Field of Science

How to make artificial earthquakes: Understanding earthquakes in the 18th century

"I found myself 300 feet deep under the ground, where I wandered deeper and deeper, until I was under the bed of the ocean and ships sailed over our heads."
It's maybe the most frightening conception that humans can imagine - suddenly the ground where we pass our daily live trembles and fell apart -an earthquake!

The doctor, pastor and naturalist William Stukeley visited in 1756 the coal mine of "Sir James Lowther" to explore the underground of Whitehaven (England) and study the place were earthquakes were born. In the 18th century research of this kind urged, to the people it seemed that they live in a particular earthquake shattered world: in 1692 Port Royal on Jamaica, in 1693 Catania in Sicily, 1726 Palermo, 1746 Lima, 1750 London and in 1755 the terrifying earthquake in Lisbon.

Fig.1. Contemporary depiction of the earthquake in Reggio Calabria (Italy) in 1783 (Trustees of the British Museum, London).

Fig.2. The earthquakes causes a Tsunami in the harbor.

During these times the predominant explanations for earthquakes were underground explosions, caused by mixing of chemicals, forming a kind of gun powder, or exhaling gases.
These hypothesis seemed supported by some observation, Christian Staqueler, consul of the German city of Hamburg, and eyewitness of the great earthquake that destroyed Lisbon tell´s: "First we heard a rumble, like the noise of a carriage, it became louder and louder, until it was as loud as the loudest noise of a gun, immediately after that we felt the first tremble."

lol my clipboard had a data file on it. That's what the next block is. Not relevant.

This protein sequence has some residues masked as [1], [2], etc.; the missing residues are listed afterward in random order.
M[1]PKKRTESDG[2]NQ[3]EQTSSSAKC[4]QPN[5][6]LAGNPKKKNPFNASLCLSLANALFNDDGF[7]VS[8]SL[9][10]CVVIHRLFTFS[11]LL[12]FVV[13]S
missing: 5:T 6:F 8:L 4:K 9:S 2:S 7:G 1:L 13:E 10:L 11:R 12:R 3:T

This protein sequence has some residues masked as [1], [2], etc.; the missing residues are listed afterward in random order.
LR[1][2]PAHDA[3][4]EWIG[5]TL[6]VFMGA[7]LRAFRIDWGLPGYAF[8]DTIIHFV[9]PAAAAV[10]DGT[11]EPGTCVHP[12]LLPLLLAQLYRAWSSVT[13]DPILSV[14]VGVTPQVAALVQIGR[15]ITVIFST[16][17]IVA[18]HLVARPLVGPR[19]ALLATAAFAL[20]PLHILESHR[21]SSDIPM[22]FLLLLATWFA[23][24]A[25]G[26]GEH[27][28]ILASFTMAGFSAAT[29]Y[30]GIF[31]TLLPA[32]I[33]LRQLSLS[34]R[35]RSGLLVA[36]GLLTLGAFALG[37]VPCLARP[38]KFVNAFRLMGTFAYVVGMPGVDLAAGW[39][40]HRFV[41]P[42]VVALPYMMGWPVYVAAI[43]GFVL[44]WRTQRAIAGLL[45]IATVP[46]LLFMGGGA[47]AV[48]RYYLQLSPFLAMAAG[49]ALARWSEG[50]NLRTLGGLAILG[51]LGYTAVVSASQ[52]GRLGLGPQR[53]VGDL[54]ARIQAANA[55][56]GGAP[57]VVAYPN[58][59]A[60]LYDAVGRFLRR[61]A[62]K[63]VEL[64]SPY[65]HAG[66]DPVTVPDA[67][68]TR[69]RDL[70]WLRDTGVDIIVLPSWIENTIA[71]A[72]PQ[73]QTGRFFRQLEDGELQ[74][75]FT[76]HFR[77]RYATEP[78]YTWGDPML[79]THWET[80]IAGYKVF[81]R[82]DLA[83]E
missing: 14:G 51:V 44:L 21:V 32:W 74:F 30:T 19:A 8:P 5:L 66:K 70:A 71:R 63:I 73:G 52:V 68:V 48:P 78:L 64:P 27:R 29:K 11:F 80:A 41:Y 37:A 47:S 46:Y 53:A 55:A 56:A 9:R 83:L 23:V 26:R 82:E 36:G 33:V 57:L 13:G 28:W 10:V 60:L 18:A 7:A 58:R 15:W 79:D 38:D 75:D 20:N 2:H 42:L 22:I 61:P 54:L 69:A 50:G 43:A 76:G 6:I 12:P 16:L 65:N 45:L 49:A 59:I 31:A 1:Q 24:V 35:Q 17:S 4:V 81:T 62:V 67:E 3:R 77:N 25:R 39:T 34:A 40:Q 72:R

The reference to a "gun" implies the association to some sort of explosion.

Based on these ideas, in 1700 the French chemist Louis Lemerey developed a formula to create artificial earthquakes (Lemerey was an expert, do not repeat it at home !):

"How to make artificial earthquakes.
Take 20 pounds of iron filings, just add the same amount of pounds of sulphur. You knead the whole adding some water, to obtain a half wet and half dry dough. Bury it 3 to 4 foot deep under the earth. After 6 or 7 hours, the predicted effect will be seen: the earth trembles, she breaks, and fire and smoke will erupt."

Stukeley opposed this predominant explanation - from own observations and accounts of miners he know that there were no chemicals mixtures in the underground as needed for the "explosion hypothesis."
He justified his theory also by the fact that: "The underground is generally made of solid rock, perhaps with small fissures. But these fissures are not sufficient to enable vapours to spread under the ground and cause earthquakes. Moreover, there are no mines of sulphur, nitrate or other flammable material in England."
Stukeley proposed an alternative explanation: earthquakes occur in hot and dry countries, or after long droughts, when clouds are missing or rare in the sky, and earth becomes charged with electricity.
The eventually current then flowing between earth and clouds (here Stukely relates to research of Benjamin Franklin) causes the rumour, similar to a thunder, of an earthquake. This "electric hypothesis" will gather supporters in the following years, especially after the death of Stukeley in 1765.
The earthquake 1783 in Calabria will be the beginning of a ferocious debate between supporters of the "explosive hypothesis" and supporters of the "electric hypothesis".


GEORGI, M. (2006): Wenn die Hammelhaxe bebt - Elektrisierende Erdbebentheorien des 18. Jahrhunderts. Bild der Wissenschaft 2: 54-55
LEWIS, T.A.(ed) (1982): Earthquake (Planet Earth). Time-Life Books: 134

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